Tag Archives: Agatha Christie

Writer’s Clues

This week I have been considering – no, make that marvelling at – writer’s clues we novelists leave sprinkled about our stories. The clue is always a key to unlock some crucial element of plot or character when it becomes important. In other words, later. A breath from the future.

Some are for the readers, especially if we’re writing some sort of whodunnit, whether the crime is murder or stealing a pig.

But some are for ourselves. And some come as a complete surprise to us when we get to the crucial moment.

Writer’s Clues for the Reader

clue, County Hall Assembly ChamberThis week I went to see a terrific presentation of Agatha Christie’s Witness for the Prosecution. It was staged in the old Council Chamber of the Greater London Council at the former County Hall.

It is a powerfully authoritarian assembly chamber. One quailed as one entered. Well, I did, anyway.

The production makes a great point about the might of the law. And this was absolutely the perfect venue for it. But the play itself, taken from a short story, is about solving a murder mystery as you’d expect.

It’s been filmed twice. In 1957 was it directed by Billy Wilder and starred Charles Laughton and Marlene Dietrich. The movie, Wilder and Laughton were all nominated for Academy Awards. In 1982 it was filmed for television with Ralph Richardson and Diana Riggs in the Laughton and Dietrich roles, plus a host of other starry names of the times – and a young Beau Bridges.

In the current staging, the dramatic, not to say melodramatic, events didn’t really get going properly until the second act. There’s a lot of exposition in the early dialogue. And in that exposition there is a Writer’s Clue.

Writer’s Clues the Readers Miss

blue question marksI am sure it must be there in the story. But my companion did not pick it up from the stage performance. “I don’t understand. Where did that [character] come from?” he demanded afterwards, irritated.

I reminded him of the conversations in which the character was mentioned. He conceded. But it clearly didn’t have the impact that Christie or her playwright collaborator would have liked.

Evil Things, Katje Ivar, CluesBy contrast I have raved elsewhere on this blog about Evil Things by Katje Ivar.

Among its many virtues, it has an absolutely fabulous clue which you note but don’t see the significance of until the end.

Then the events are explained that actually led to the murder. And the explanation is a fact you already  know. You – well, I –  just didn’t complete the jigsaw. Perfect!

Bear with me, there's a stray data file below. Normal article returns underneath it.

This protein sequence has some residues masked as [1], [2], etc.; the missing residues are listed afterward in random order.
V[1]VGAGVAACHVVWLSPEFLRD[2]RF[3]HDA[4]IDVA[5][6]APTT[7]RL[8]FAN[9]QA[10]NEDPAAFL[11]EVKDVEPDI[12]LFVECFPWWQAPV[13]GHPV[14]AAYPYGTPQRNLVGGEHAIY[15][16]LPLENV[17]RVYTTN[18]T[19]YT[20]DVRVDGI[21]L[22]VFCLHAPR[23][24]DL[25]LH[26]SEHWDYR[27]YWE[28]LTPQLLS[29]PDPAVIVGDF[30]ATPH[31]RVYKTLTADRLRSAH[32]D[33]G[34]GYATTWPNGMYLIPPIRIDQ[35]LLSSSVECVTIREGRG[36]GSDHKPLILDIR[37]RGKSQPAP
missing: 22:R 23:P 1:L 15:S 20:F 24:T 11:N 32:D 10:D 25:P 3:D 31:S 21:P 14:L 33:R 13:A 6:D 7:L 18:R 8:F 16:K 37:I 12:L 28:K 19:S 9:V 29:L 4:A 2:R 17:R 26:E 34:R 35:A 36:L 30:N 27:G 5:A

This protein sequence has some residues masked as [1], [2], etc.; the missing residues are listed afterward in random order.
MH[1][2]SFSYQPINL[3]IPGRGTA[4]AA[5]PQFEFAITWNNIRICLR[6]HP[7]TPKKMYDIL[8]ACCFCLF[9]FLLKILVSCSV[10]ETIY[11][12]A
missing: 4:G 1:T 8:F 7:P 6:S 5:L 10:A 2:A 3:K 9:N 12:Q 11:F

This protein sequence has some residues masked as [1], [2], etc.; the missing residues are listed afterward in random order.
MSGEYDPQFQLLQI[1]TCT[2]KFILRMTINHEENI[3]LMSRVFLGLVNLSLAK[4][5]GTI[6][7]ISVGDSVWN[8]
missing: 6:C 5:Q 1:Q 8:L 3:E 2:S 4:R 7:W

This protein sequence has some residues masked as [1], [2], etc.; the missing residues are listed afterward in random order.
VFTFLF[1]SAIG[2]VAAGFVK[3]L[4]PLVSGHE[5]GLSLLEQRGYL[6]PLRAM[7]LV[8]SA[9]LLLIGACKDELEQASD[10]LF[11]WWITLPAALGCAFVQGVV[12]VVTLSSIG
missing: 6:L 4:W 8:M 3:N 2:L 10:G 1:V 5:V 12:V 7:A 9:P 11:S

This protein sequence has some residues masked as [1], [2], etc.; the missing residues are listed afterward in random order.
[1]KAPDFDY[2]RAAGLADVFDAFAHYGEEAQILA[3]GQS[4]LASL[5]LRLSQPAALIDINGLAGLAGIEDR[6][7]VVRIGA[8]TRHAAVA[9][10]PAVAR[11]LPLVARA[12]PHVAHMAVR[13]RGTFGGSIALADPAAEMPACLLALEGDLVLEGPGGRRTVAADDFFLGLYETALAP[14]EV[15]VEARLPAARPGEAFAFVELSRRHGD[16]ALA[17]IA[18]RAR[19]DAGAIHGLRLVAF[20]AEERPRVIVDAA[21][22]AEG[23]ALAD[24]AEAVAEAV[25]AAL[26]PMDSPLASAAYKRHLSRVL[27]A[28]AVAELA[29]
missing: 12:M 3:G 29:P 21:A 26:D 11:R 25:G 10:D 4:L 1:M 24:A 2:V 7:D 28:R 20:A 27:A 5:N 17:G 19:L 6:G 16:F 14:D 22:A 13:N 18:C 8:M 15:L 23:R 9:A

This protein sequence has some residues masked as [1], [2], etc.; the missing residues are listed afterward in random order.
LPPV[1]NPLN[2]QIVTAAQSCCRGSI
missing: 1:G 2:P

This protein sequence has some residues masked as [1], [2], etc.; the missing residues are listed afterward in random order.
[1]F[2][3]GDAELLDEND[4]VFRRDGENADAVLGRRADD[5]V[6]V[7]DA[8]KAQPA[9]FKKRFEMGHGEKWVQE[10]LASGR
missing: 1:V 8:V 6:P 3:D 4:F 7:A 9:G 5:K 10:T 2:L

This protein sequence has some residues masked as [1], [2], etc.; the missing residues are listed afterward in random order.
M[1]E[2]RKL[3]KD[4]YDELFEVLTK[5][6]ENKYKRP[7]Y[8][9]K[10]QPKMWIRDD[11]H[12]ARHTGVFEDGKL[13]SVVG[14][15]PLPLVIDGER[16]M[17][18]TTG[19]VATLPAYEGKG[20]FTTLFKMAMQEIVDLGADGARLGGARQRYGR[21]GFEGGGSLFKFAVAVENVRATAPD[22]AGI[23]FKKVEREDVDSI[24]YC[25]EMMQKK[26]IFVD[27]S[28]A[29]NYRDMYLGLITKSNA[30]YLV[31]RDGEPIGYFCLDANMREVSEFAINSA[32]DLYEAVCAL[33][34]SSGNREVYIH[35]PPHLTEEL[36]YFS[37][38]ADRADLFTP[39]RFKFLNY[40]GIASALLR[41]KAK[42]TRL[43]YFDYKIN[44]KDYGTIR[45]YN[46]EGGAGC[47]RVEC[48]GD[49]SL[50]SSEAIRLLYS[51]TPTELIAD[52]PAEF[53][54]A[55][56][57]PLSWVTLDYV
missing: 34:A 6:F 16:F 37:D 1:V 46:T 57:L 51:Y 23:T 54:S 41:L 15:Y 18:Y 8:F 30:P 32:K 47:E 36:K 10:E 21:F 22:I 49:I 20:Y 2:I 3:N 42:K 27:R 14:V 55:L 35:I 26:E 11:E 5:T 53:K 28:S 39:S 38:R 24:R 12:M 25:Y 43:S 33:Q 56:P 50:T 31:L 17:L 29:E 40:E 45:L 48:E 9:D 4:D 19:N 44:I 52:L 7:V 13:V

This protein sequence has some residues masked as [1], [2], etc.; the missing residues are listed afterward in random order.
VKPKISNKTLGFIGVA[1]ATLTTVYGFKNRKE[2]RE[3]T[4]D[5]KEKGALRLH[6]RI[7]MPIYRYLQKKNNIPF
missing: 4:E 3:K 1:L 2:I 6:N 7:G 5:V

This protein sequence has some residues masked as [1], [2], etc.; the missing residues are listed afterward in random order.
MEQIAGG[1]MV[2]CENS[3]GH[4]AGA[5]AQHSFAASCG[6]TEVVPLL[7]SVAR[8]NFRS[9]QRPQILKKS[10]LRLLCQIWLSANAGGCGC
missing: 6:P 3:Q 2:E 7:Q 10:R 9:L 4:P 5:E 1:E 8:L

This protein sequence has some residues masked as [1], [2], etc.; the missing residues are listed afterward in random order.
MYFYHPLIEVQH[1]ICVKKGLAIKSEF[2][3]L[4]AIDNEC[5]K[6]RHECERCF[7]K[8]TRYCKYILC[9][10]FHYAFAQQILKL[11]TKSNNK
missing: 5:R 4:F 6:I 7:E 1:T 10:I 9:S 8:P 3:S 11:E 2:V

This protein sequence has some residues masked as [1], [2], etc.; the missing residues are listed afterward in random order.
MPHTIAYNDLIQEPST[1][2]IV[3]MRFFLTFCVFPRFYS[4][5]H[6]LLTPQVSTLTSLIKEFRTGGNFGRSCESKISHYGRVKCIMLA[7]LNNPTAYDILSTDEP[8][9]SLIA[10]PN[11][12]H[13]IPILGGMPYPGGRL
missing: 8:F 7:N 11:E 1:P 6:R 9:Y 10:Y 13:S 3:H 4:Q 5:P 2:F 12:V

And I managed both Christie and Ivar without spoilers! Yay!

Writer’s Clues to Self

When the wonderful Diana Wynne Jones died in 2011, she left an unfinished manuscript, The Islands of Chaldea. Eventually, her younger sister, Ursula Jones, completed it. Her Afterword on the process is both inspiring and illuminating about her sister’s writing process. (Read it. It’s terrific – and spine chilling – and heartbreaking.) About the stories that Diana would tell her younger siblings when they were children, she writes:

It filled a series of exercise books, and she would read the newest section to us in bed at night. When she suddenly stopped reading we would wail, “Go on, go on. What happens next?” and she’d say, “Don’t you understand? I haven’t written any more yet.”

And that’s how Diana Wynne Jones carried on through  45 years of wonderful magical adventure stories that make you think, make you weep, make you want to go on great expeditions and be brave. Her sister again: “She left no notes: she never made any. Her books always came straight out of her extraordinary mind onto the page and she never discussed her work while it was in progress.”

An archetypal pantser then. But no notes? No notes at all? Not just a pantser, a major risk taker, I’d say.

Ursula Jones, a children’s writer herself and an actress, says she scoured the text for those writer’s clues and found nothing. For months. And, just when she was starting to despair, she found one of DIana’s clues, early on in the manuscript.

My Own Writer’s Clues

writing energy magic, book, bluebell woodI’ve always been a pantser. I hear my characters, usually at a moment somewhere close to the start of my, their, story. And at that moment I know exactly as much as they do about what they are going to do and what difficulties they are going to encounter. Zilch.

Into the woods we go, equally clueless.

But I know them. And sometimes I know stuff I don’t know I know.

Take the case of  The Accidental Mistress. It’s the second in a trilogy about three girls in the same family. I knew the girls intimately. So I steamed ahead after Book 1. But oh, the hero…